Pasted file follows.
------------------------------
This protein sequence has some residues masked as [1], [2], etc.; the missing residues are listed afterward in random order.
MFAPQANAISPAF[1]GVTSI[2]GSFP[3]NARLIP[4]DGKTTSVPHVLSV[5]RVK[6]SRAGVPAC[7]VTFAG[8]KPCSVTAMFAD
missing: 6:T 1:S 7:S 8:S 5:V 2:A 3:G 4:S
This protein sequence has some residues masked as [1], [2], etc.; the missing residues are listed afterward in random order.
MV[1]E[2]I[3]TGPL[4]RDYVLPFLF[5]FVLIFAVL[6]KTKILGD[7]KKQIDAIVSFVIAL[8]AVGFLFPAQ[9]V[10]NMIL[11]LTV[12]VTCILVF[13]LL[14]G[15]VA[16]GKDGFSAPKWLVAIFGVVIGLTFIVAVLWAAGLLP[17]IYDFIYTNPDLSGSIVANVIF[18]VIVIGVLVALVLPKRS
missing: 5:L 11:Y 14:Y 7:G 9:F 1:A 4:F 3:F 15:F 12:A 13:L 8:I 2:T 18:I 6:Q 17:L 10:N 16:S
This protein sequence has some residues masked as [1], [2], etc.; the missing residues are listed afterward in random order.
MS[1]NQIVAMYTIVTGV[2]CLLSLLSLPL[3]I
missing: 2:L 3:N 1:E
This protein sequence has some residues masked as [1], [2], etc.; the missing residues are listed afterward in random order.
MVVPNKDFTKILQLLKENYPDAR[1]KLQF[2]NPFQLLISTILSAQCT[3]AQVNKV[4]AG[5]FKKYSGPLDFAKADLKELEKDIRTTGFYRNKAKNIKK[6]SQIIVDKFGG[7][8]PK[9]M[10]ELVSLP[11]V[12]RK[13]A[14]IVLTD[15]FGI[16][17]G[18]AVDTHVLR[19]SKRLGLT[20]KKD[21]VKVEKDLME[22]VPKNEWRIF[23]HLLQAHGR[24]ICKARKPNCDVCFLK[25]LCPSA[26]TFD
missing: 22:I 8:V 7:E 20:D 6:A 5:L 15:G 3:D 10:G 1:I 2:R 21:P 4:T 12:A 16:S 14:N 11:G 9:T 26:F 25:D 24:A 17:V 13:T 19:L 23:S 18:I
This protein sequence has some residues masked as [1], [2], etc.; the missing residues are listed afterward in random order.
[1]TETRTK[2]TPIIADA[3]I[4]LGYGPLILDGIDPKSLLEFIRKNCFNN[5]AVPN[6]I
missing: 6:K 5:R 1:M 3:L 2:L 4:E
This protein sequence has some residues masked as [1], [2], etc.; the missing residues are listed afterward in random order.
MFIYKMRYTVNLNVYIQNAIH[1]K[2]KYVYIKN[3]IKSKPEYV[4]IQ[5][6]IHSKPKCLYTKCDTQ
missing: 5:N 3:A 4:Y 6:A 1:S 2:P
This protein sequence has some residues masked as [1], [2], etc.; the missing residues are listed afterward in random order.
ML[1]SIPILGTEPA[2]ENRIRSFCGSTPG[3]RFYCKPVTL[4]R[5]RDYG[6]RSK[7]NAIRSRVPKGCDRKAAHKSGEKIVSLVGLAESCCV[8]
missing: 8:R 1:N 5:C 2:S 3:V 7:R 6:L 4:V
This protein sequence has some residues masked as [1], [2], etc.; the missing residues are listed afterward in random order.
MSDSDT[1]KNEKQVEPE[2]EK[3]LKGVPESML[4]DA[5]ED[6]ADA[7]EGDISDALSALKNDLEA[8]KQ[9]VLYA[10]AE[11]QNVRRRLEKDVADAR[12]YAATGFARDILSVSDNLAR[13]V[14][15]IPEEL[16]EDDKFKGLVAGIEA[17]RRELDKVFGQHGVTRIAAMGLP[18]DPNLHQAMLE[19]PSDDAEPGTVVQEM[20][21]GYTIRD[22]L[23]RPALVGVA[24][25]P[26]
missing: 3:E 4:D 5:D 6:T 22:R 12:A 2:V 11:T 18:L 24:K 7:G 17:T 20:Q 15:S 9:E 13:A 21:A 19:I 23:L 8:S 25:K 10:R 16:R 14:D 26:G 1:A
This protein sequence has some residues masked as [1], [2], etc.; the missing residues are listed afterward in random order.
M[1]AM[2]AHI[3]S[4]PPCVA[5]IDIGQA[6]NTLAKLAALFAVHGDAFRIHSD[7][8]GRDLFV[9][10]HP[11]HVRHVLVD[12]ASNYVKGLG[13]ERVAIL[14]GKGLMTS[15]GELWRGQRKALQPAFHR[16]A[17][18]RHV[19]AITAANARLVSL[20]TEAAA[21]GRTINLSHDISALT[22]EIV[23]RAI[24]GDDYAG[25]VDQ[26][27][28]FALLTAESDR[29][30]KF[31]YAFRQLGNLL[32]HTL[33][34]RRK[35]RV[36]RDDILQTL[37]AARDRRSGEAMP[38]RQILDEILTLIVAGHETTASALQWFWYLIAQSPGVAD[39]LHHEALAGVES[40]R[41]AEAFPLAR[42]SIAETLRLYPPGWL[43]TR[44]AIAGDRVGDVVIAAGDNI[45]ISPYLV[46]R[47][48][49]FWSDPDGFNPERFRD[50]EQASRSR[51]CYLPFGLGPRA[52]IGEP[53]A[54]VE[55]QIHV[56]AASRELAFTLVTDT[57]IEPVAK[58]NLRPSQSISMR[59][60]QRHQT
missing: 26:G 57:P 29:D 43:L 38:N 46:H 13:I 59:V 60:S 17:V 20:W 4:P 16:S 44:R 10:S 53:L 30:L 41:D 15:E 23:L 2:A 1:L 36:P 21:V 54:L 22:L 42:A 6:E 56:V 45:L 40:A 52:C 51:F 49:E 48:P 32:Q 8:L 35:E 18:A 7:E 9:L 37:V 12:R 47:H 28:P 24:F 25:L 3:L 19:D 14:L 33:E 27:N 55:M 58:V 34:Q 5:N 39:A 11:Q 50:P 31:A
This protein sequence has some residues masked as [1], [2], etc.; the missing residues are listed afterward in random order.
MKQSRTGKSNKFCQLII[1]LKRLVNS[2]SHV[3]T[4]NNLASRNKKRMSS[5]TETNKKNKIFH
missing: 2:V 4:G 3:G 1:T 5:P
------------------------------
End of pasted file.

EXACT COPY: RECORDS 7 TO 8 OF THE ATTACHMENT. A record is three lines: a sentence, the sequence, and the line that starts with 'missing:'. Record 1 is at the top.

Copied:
This protein sequence has some residues masked as [1], [2], etc.; the missing residues are listed afterward in random order.
ML[1]SIPILGTEPA[2]ENRIRSFCGSTPG[3]RFYCKPVTL[4]R[5]RDYG[6]RSK[7]NAIRSRVPKGCDRKAAHKSGEKIVSLVGLAESCCV[8]
missing: 8:R 1:N 5:C 2:S 3:V 7:R 6:L 4:V
This protein sequence has some residues masked as [1], [2], etc.; the missing residues are listed afterward in random order.
MSDSDT[1]KNEKQVEPE[2]EK[3]LKGVPESML[4]DA[5]ED[6]ADA[7]EGDISDALSALKNDLEA[8]KQ[9]VLYA[10]AE[11]QNVRRRLEKDVADAR[12]YAATGFARDILSVSDNLAR[13]V[14][15]IPEEL[16]EDDKFKGLVAGIEA[17]RRELDKVFGQHGVTRIAAMGLP[18]DPNLHQAMLE[19]PSDDAEPGTVVQEM[20][21]GYTIRD[22]L[23]RPALVGVA[24][25]P[26]
missing: 3:E 4:D 5:D 6:T 22:R 12:A 2:V 11:T 18:L 24:K 7:G 17:T 20:Q 15:S 9:E 13:A 21:A 19:I 23:L 8:S 25:K 10:R 16:R 14:D 26:G 1:A